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Showing that a group isn't cyclic.

  1. Aug 11, 2007 #1
    1. The problem statement, all variables and given/known data

    Show that [tex]\left( \mathbb{Z}/32\mathbb{Z}\right)^{*}[/tex] is not a cyclic group.

    2. Relevant equations

    3. The attempt at a solution

    A little calculator magic has showed that all elements in the group have order 8, but that doesn't seem like a very educational solution :). If anyone could explain why all elements have the same order, it would be much appreciated.
     
  2. jcsd
  3. Aug 11, 2007 #2

    matt grime

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    It cannot be that all of the elements have order 8 - the square of any element of order 8 has order 4. So, put the calculator away and think instead (or do it by hand).
    What is the order of Z/32Z*? Is there an element of that order?
     
  4. Aug 11, 2007 #3
    The order of (Z/32Z)* (the multiplicative group of units) is phi(32)=16. So if I can show that all elements have order 8 or lower, I've shown that none of them can be generators. I guess my problem is that I don't see how to do this without resorting to a calculator.

    I'm not sure what you mean by the square of any element of order 8 has order 4.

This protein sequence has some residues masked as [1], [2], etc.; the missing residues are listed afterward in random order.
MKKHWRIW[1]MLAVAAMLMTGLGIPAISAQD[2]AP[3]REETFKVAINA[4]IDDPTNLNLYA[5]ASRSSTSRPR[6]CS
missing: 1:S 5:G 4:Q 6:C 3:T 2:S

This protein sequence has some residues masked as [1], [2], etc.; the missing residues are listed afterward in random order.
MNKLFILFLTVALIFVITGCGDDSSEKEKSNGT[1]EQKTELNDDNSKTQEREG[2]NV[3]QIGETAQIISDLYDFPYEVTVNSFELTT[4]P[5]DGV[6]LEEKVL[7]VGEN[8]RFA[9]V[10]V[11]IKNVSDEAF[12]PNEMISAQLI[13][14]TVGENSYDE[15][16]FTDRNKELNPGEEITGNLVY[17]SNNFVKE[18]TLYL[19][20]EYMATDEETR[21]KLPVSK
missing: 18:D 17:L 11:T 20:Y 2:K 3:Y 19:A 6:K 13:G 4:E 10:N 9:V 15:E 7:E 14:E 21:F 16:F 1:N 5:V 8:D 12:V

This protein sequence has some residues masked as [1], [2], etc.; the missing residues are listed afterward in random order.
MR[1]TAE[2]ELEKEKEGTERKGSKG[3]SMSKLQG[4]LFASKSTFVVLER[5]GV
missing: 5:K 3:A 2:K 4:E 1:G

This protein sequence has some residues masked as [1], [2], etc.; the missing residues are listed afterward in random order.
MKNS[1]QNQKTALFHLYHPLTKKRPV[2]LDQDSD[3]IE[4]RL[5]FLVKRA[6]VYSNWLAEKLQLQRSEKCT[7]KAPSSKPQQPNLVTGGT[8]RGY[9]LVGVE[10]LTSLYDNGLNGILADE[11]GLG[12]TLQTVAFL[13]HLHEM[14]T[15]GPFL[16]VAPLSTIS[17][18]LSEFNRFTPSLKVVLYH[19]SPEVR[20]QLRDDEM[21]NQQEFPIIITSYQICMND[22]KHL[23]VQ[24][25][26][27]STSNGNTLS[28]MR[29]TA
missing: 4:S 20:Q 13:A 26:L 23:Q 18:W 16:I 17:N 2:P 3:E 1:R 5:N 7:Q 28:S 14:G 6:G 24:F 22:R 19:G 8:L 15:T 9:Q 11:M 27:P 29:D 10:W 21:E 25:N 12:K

5. Aug 11, 2007 #4
    Think about it, if a has order 8 then a^8=1, what about a^2 though? a^8=(a^2)^4 which says that a^2 has order 4, but besides that an even simpler reason that not all elements have order 8 is that the identity certainly doesn't have order 8.
     
  6. Aug 11, 2007 #5

    matt grime

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    If you don't see why the square of an element of order 8 has order 4, then you need to relearn your definitions of order.

    There is a unique cyclic group of order 16. You can count all the elements of all orders. You can then simply show that this group you have to play with fails to have the right properties.
     
  7. Aug 11, 2007 #6
    Ahh, I get it now. Thanks both of you.
     
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